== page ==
Next, a pattern is sketched onto tracing paper, and then inked when it suits me. The basic heart ornament shape (5 1/4" wide for this one) that I keep on file is drawn carefully onto the canvas, and then the lines are traced onto it from the paper pattern (as always, using the Pilot ultra-fine point permanent pen that I prefer.)

You can see that I have already added a color or two and subtracted another. I do like the effect of the sapphires, which were acheived with Renaissance sprinkles for the big bump stitches, and dark blue beads for the little links on the chain. I haven't decided what color the beads will be on the white Petite Very Velvet - that will come later, but the beads on the green patch will be my favorite effect with the clear (#250 Sundance) attached with green floss. So now I'm off to stitch some more. I already have June ( pearls and roses) drawn, and also October (opals and calendulas). Figuring out how to make "opals" has been interesting, to say the least.

Friday, August 22, 2008

Quilted Eggs in Needlepoint

It seems that my friend - designer Anne Stradal - was way ahead of me, and thought of making a three inch design with 18 stitch quilt squares way before I did. I wanted to show these beautiful things, as they are quite remarkable. I have enjoyed designing on the egg shape for many years - so asked her why she does, as she calls hers "eggs for all seasons." Same reason that I do - she just likes the shape. I did some research into the symbolism of the egg, and it seems that it is a universal symbol for probably several thousand years in many cultures and religions, predating Christianity, of renewal and rebirth - or even the birth of the universe. (For a designer, the spheroidal shape is much more interesting than the circle.) Remember too, the Faberge' eggs made by Peter Carl Faberge for the Romanovs were gifts "for all seasons" as well - being for birthdays and Christmas as well as for Easter - and one to commemorate the coronation of Nicholas II.
This one is called the "Lelani Egg" and looks just like a tiny Hawaiian quilt - lovely thing. These would be so much fun to work out stitches and to use threads we already have in our stashes, as we do buy the ones we like best!

The breast cancer egg, of course, symbolises renewal and hope. It's new - and I think very special. It isn't a quilt pattern, but I wanted to show it anyway!

The blue and white is another version of the American Patchwork.

Friday, August 15, 2008

Iznik Ceramics in Needlepoint

My stash of unstitched canvases is rather embarrassing too, as I can't resist a really great one. As I've said before, Inge (of Creative Needle) and I seem to work in parallels when neither of us is aware of what the other is doing. About the same time I became interested in the Spanish and Mexican Talavera. Inge had discovered the Iznik ceramics. My friend Marilyn had also brought me back from Istanbul a book on the tiles of the Mosque of the Rustem Pasha, which was built at the height of the Ottoman Empire. I have studied the Oriental porcelains thoroughly - and was amazed to find that the origin of the Iznik was an attempt to imitate the fine white clay of the Chinese, but lacking the kaolin, made do with a low fire body and tin oxide glaze. The earliest ceramics were blue and white, like the Chinese - and this traveled across Europe to Spain with the Muslims, who were superb potters. They setlled in Reina de la Talavera, and developed a distinct style - which then traveled to Mexico in the early 16th century. The Chinese influence in design and the blue and white coloration were still there, but in Mexico, (Puebla de los Angeles) the polychrome was added. Gorgeous stuff - and fascinating to study.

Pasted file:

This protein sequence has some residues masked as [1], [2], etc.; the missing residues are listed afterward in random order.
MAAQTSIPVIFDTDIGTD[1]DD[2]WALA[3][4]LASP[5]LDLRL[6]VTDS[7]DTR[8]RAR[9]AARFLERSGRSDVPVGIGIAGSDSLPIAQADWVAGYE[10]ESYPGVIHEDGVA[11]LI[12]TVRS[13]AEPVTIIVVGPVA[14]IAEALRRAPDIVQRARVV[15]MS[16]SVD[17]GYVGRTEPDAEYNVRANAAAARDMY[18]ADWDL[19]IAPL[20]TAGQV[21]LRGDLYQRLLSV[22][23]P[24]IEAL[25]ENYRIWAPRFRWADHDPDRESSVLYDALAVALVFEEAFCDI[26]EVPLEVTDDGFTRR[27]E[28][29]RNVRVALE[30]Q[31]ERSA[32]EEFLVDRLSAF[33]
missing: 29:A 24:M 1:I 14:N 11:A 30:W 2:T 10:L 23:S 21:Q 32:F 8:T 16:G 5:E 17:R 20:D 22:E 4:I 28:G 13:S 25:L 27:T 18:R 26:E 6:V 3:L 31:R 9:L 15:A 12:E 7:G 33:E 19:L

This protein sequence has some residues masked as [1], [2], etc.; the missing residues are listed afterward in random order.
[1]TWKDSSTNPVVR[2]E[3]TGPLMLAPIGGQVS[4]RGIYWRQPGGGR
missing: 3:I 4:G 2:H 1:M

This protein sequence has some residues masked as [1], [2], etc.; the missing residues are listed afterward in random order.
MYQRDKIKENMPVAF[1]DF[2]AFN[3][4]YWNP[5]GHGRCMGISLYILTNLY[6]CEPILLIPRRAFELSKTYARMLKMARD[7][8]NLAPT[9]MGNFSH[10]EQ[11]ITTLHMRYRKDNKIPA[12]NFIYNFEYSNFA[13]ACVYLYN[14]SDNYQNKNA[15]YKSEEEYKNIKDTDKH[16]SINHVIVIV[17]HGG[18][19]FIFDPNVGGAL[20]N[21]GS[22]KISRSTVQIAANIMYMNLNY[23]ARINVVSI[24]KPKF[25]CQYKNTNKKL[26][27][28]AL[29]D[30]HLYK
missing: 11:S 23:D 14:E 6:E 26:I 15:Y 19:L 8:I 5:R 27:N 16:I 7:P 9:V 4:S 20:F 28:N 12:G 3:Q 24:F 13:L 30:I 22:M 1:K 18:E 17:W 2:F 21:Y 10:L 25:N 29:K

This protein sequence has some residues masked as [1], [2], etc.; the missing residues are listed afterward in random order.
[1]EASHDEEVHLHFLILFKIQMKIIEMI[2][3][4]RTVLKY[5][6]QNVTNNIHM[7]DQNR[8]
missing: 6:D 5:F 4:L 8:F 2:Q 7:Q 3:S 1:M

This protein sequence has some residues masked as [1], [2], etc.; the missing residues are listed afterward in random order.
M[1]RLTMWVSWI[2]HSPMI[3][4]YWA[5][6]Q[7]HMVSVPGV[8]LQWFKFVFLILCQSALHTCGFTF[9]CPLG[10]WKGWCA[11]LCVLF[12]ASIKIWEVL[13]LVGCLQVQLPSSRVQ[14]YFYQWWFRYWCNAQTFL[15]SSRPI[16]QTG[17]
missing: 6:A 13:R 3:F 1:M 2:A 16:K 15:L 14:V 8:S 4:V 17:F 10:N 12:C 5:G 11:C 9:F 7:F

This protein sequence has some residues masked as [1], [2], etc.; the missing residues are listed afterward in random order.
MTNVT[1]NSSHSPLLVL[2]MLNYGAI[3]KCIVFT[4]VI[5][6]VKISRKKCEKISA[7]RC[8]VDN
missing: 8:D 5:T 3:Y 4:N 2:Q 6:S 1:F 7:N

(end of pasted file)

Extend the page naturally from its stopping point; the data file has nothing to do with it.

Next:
Anyway, Inge and I agreed that she would develop the Iznik designs, and I would do the Mexican Talavera in needlepoint - I really really love these colors, so begged this one from her. These are more plate pictures I have found!. The tiles of the Rustem Pasha Mosque have the beautiful Persian turquoise elements, as these were used by that time. Finding this canvas has caused me to realize that I need to practice some BALANCE in my stitching - I have not made time to really enjoy needlepoint and relax, due to being caught up with deadlines and stitching models, etc. that have to be done. Also, in my design work - the balance has been absent for quite a while. I used to enjoy the creation of a rather elaborate canvas with an interesting origin - as the antique ceramics I enjoy so much, and lately the American Pueblo pottery. In the past, I was rather "well-rounded" in this respect. Lately, I'm a bit lopsided. Must work on it!!

Wednesday, August 13, 2008

Mini-Stocking Finished! (a tutorial)

This was just getting started with the cuff - where you can see the "A" begun with basketweave on every other row - warp threads only, as the beads will need to be placed in the "dips" of the weft. I used YLI Ribbon Floss for the background, as I didn't want the matte look of the Very Velvet of the body of the stocking. This, incidentally, is a great example of something simple and quick, sparkly and glittery that can be done with just threads left over in the stash from other projects.
This is the back of the cuff, where you can see the basketweave worked smoothly, skipping under the drawn letters. This should always be done, rather than starting and stopping and going around the lettering, as it prevents the unattractive "pin hole effect." Basketweave, smoothly and properly done, makes a really nice, padded, smooth surface, as opposed to using continental or half cross, as so many are tempted to do. These two stitches should NEVER be used on mono-canvas, as it can't hold the stitches evenly, and that ugly horizontal ridging occurs, along with uneven stitches - no matter how much care is taken.
Another important thing to remember is that the white or light colored background needs to always be done before the colored elements - as tiny fibers will pull loose otherwise, and make the edges of the white look "dirty" or fuzzy when it is pulled through the mesh next to the color.